Two-page handwritten letter (one each side of a single sheet), dated August 2, 1832, signed by Martin Van Buren (1782-1862), eighth President of the United States. In his letter, Van Buren writes to his good friend and former law partner, Benjamin. F. Butler, apparently seeking his advice. Although the decipherment of Van Buren's penmanship is challenging, we can make out a few passages. In part: I regretted soon after my letter had gone that I made any suggestion about your coming down for fear there might be some difficulty or possible objection to your doing so...I shall go to Kinderhook tomorrow...I have promised to advise Gov. Throop...I shall remain there till Albany is free of Cholera...From that place I can be in constant communication with you...I send you the letter of the Committee...for criticism. Say in your own words what you would say in my situation. Review (?) it with some of my friends...& consult with & give to me your reply. I have already been guilty of some delay...Your affectionate and devoted friend, M Van Buren.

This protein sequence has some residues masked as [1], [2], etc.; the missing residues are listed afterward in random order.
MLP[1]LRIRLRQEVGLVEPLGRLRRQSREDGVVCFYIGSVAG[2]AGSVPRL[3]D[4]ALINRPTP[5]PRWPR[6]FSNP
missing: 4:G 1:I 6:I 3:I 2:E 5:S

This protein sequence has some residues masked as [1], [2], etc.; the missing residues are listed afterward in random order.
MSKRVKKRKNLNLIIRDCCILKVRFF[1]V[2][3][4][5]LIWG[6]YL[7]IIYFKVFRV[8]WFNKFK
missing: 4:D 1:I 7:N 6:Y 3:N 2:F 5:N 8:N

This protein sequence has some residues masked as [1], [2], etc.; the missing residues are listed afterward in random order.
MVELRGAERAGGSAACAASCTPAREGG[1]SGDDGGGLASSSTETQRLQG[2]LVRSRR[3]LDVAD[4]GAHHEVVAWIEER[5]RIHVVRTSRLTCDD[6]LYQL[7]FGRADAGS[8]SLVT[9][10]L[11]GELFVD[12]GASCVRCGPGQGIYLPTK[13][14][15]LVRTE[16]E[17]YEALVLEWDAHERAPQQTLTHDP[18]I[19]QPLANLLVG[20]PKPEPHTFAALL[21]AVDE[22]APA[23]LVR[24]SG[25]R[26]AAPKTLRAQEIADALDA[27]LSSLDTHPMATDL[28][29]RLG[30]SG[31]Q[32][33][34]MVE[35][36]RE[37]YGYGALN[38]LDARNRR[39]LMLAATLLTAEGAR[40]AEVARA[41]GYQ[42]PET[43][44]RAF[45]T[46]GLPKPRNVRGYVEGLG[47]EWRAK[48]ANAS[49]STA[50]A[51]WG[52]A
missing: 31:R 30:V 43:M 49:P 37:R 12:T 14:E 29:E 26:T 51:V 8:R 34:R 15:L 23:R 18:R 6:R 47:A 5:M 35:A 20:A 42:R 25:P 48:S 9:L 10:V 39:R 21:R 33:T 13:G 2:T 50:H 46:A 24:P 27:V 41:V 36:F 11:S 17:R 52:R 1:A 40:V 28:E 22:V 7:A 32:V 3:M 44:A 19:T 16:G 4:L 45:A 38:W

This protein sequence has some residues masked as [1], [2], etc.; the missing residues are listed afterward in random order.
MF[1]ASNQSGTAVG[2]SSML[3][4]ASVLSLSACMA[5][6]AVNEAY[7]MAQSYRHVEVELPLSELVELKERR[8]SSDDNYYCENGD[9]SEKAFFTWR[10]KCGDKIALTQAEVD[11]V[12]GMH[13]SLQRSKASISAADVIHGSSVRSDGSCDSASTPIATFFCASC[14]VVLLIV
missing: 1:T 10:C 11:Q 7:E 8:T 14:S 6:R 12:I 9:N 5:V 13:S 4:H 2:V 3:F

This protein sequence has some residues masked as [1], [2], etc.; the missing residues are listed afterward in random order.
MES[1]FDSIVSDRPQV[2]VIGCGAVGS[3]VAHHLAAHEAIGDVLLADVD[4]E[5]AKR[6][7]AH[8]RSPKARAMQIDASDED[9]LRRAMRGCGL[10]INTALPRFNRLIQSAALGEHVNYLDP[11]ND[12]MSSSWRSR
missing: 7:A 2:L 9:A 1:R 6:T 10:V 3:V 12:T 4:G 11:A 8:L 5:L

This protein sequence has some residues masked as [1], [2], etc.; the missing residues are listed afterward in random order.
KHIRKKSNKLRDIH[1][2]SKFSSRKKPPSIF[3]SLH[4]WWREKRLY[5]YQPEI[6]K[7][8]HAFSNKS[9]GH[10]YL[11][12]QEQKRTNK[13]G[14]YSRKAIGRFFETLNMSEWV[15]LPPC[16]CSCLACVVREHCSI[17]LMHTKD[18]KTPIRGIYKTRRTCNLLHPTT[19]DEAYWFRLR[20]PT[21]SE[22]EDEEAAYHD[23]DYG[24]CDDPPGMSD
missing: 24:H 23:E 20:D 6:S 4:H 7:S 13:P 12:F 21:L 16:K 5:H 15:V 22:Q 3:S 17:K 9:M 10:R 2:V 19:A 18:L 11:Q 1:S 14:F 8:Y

Both the text and signature have been scripted in black ink and grade "8/9." Van Buren had been nominated for vice president on the Andrew Jackson ticket at the 1832 Democratic National Convention, which was held in May. Both Van Buren and Butler were leading members of the Albany Regency, a small group of politicians who controlled the New York State government from 1822 to 1838. Van Buren, who earlier had served as Secretary of State under Jackson, also later served as his vice president, before succeeding him as President in 1837. Butler later served as United States Attorney General under both Jackson and Van Buren. The letter (8 x 12.75 inches) displays a number of vertical and horizontal fold lines, a number of tiny edge tears, and a few small areas of light discoloration. In Very Good condition overall. LOA from James Spence/JSA. Reserve $200. Estimate $400+. SOLD FOR $533
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